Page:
I was asked to share a public ip to one of our partner in business,so that he can allow access to one of his application server through that public server.
I shared IP of my firewall.All my internal network is patted to that.
Public IP on my firewall was x.y.z.173/28.
Now what he did he allowed my subnet id .i.e x.y.z.160 for the same and I was able to access his server from my internal network.
1. Does he allowed all range of my public ip's from 161-174?
2. If he asked my external ip does that mean was x.y.z.173(As all my internal network patted to that ip).If He would have allowed 173 only even then my connection would have worked from my internal network.
3.Even though I am not able to ping subnet id how it forwards the traffic.Exactly how traffic is flowing from internal network..To best my knowledge it was something where internal ip gets converted to public on firewall int and then pushed to router lan and its serial(wan something a.b.c.114/30) and isp thorugh the modem lying (a.b.c.113/30).Where does the role of x.y.z.160 comes.
I am little confused.
1) If your partner has allowed the subnet .160 - then ANY of your IP address will be able to connect. If he only allows 1 IP address, the IP address of your firewall outside interface - you will be able to connect, either way it will work.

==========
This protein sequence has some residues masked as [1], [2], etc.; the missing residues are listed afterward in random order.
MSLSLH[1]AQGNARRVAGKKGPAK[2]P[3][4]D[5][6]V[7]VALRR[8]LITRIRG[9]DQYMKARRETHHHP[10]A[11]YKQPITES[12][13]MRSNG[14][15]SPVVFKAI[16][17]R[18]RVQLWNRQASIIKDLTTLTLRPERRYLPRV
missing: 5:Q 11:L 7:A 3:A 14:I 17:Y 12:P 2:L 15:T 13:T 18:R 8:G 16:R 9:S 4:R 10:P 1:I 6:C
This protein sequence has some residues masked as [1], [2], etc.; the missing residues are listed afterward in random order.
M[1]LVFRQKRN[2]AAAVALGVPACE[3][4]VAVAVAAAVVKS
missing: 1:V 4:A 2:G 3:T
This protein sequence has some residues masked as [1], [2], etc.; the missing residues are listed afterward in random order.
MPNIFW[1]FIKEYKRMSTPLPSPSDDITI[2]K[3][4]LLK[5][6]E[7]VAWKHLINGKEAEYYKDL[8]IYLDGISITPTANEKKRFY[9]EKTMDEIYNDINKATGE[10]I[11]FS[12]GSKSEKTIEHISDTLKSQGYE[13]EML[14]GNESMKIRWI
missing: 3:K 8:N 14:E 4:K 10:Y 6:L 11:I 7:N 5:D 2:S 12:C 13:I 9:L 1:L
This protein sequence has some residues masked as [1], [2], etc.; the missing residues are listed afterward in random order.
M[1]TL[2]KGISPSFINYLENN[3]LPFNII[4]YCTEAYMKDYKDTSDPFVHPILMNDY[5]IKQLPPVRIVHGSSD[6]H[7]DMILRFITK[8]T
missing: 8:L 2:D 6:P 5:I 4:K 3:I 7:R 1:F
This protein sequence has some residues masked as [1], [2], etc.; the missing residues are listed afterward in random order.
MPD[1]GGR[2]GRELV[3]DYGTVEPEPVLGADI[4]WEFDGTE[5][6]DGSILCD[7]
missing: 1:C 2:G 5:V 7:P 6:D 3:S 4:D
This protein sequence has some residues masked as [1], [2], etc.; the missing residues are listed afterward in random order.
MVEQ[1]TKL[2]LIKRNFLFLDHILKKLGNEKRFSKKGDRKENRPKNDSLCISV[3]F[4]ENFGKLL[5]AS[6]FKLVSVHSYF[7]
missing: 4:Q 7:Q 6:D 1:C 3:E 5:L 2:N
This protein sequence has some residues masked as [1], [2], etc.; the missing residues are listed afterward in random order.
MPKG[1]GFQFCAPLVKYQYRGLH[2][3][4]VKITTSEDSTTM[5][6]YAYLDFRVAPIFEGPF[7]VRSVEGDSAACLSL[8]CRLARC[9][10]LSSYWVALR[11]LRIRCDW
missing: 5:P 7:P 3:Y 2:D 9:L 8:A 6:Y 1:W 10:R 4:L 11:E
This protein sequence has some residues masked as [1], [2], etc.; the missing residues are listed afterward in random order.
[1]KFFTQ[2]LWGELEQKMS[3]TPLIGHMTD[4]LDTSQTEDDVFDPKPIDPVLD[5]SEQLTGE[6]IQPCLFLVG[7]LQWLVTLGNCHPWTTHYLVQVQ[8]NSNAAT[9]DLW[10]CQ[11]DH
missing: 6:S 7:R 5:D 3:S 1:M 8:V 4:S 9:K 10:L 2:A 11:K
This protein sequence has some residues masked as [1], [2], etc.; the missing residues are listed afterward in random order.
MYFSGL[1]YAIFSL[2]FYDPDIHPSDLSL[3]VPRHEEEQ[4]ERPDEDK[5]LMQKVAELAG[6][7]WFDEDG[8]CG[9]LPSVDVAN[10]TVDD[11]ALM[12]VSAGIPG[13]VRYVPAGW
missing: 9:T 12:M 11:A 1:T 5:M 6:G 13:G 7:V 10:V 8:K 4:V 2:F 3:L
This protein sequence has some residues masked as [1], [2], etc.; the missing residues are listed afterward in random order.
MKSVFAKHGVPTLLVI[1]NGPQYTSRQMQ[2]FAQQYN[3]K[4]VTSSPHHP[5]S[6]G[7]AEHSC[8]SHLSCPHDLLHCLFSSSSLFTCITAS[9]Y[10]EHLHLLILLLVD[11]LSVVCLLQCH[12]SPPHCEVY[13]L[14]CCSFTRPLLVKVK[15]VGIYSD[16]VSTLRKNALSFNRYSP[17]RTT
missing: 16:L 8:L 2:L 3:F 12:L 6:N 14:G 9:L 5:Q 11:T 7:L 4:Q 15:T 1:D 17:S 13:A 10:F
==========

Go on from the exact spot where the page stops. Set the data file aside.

2) If you want to someone to access a server in your internal LAN behind the firewall you have 2 choices:-
- Allow based on TCP/UDP port and use the outside firewall IP address = Port Forwarding.
- Assign a specific static 1 to 1 NAT external IP address in your range to specifically allow external users to connect to your server = Static 1:1 NAT
Let me clear something up for you - IP routing is based on a PHB = Per Hop Basis. Any routing device must have an idea of where a source/destination IP address is in relation to itself. So a routing devices MUST be connected via IP to the device it is routing to, or connected to a device that knows how to get to the IP address beyond it.
Static/dynamic routing - with both you always HAVE to know the next hop = 1 hop away.